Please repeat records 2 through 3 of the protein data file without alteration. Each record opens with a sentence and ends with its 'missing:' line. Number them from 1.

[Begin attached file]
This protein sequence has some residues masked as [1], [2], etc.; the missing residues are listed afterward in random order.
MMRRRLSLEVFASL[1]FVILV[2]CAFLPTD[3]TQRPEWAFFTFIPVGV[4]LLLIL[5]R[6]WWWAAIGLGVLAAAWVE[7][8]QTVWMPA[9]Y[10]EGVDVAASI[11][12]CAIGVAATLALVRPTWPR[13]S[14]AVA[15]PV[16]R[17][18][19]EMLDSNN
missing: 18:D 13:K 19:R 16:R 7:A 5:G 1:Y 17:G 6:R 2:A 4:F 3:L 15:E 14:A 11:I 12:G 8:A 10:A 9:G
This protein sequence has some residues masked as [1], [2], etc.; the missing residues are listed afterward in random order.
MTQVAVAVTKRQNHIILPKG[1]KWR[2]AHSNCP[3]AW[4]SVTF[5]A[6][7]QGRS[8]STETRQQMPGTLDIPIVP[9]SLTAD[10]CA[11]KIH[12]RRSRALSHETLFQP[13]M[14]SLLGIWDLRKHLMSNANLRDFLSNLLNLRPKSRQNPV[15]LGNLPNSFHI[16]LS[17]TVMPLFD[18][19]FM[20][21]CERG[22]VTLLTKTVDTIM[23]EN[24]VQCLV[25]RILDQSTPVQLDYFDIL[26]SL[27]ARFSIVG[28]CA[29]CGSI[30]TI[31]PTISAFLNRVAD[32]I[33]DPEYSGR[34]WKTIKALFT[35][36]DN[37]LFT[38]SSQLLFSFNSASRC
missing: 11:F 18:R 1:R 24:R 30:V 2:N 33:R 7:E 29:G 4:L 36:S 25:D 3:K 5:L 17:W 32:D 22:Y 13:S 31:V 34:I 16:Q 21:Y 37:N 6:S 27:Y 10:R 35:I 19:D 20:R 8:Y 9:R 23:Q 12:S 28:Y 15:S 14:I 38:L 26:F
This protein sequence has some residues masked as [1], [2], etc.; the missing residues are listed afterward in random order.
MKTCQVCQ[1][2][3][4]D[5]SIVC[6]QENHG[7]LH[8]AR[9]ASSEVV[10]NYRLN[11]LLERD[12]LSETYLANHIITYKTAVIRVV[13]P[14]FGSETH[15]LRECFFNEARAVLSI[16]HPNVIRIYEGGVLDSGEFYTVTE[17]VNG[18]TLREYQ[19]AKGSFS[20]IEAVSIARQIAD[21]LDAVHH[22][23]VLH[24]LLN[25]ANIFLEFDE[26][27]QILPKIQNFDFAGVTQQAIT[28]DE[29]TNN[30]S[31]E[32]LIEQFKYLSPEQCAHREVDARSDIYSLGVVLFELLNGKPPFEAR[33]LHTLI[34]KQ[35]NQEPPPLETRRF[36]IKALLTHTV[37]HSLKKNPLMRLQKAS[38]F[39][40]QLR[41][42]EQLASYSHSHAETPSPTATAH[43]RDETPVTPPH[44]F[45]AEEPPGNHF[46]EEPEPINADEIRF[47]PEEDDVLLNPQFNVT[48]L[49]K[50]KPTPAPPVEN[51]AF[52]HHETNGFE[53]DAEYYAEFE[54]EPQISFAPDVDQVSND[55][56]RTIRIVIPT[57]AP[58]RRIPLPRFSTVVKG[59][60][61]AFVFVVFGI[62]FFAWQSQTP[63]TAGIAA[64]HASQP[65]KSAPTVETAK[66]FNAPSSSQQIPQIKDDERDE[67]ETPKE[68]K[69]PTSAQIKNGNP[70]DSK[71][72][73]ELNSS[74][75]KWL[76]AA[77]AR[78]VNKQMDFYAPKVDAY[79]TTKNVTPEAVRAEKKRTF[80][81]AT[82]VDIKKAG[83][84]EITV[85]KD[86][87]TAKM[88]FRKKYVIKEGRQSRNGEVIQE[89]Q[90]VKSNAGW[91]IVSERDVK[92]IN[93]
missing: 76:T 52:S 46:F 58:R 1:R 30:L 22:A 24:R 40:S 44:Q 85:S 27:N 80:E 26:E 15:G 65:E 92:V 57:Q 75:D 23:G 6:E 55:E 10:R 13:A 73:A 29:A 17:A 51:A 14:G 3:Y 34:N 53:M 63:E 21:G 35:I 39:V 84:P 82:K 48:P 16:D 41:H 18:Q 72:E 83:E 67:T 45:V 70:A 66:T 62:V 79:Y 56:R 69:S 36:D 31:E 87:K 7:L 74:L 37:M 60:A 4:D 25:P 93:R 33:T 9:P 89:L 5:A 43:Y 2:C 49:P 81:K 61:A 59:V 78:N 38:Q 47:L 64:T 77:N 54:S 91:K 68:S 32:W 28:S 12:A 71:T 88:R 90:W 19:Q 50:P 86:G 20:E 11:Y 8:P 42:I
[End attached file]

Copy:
This protein sequence has some residues masked as [1], [2], etc.; the missing residues are listed afterward in random order.
MTQVAVAVTKRQNHIILPKG[1]KWR[2]AHSNCP[3]AW[4]SVTF[5]A[6][7]QGRS[8]STETRQQMPGTLDIPIVP[9]SLTAD[10]CA[11]KIH[12]RRSRALSHETLFQP[13]M[14]SLLGIWDLRKHLMSNANLRDFLSNLLNLRPKSRQNPV[15]LGNLPNSFHI[16]LS[17]TVMPLFD[18][19]FM[20][21]CERG[22]VTLLTKTVDTIM[23]EN[24]VQCLV[25]RILDQSTPVQLDYFDIL[26]SL[27]ARFSIVG[28]CA[29]CGSI[30]TI[31]PTISAFLNRVAD[32]I[33]DPEYSGR[34]WKTIKALFT[35][36]DN[37]LFT[38]SSQLLFSFNSASRC
missing: 11:F 18:R 1:R 24:R 30:V 2:N 33:R 7:E 29:G 4:L 36:S 25:D 3:K 5:L 17:W 32:D 22:Y 13:S 31:V 34:I 16:Q 21:Y 37:N 6:S 27:Y 10:R 35:I 19:D 20:R 8:Y 9:R 23:Q 12:S 28:Y 15:S 14:I 38:L 26:F
This protein sequence has some residues masked as [1], [2], etc.; the missing residues are listed afterward in random order.
MKTCQVCQ[1][2][3][4]D[5]SIVC[6]QENHG[7]LH[8]AR[9]ASSEVV[10]NYRLN[11]LLERD[12]LSETYLANHIITYKTAVIRVV[13]P[14]FGSETH[15]LRECFFNEARAVLSI[16]HPNVIRIYEGGVLDSGEFYTVTE[17]VNG[18]TLREYQ[19]AKGSFS[20]IEAVSIARQIAD[21]LDAVHH[22][23]VLH[24]LLN[25]ANIFLEFDE[26][27]QILPKIQNFDFAGVTQQAIT[28]DE[29]TNN[30]S[31]E[32]LIEQFKYLSPEQCAHREVDARSDIYSLGVVLFELLNGKPPFEAR[33]LHTLI[34]KQ[35]NQEPPPLETRRF[36]IKALLTHTV[37]HSLKKNPLMRLQKAS[38]F[39][40]QLR[41][42]EQLASYSHSHAETPSPTATAH[43]RDETPVTPPH[44]F[45]AEEPPGNHF[46]EEPEPINADEIRF[47]PEEDDVLLNPQFNVT[48]L[49]K[50]KPTPAPPVEN[51]AF[52]HHETNGFE[53]DAEYYAEFE[54]EPQISFAPDVDQVSND[55][56]RTIRIVIPT[57]AP[58]RRIPLPRFSTVVKG[59][60][61]AFVFVVFGI[62]FFAWQSQTP[63]TAGIAA[64]HASQP[65]KSAPTVETAK[66]FNAPSSSQQIPQIKDDERDE[67]ETPKE[68]K[69]PTSAQIKNGNP[70]DSK[71][72][73]ELNSS[74][75]KWL[76]AA[77]AR[78]VNKQMDFYAPKVDAY[79]TTKNVTPEAVRAEKKRTF[80][81]AT[82]VDIKKAG[83][84]EITV[85]KD[86][87]TAKM[88]FRKKYVIKEGRQSRNGEVIQE[89]Q[90]VKSNAGW[91]IVSERDVK[92]IN[93]
missing: 76:T 52:S 46:F 58:R 1:R 30:L 22:A 24:R 40:S 44:Q 85:S 27:N 80:E 26:E 15:G 65:E 92:V 57:Q 75:D 23:G 6:E 55:E 10:R 13:A 73:A 29:A 17:A 51:A 14:G 3:Y 34:N 53:M 63:E 21:G 35:I 39:V 84:P 82:K 48:P 16:D 41:H 18:Q 72:E 83:E 67:T 45:V 70:A 66:T 62:V 79:Y 56:R 69:S 36:D 31:E 87:K 7:L 74:L 37:M 60:A 4:D 25:P 93:R 33:T 9:P 89:L 5:A 43:Y 2:C 49:P 81:K 61:A 59:V 78:N 38:Q 47:L 64:T 77:N 54:S 91:K 68:S 32:W 28:S 12:A 71:T 88:R 90:W 19:Q 50:P 86:G 20:E 11:Y 8:P 42:I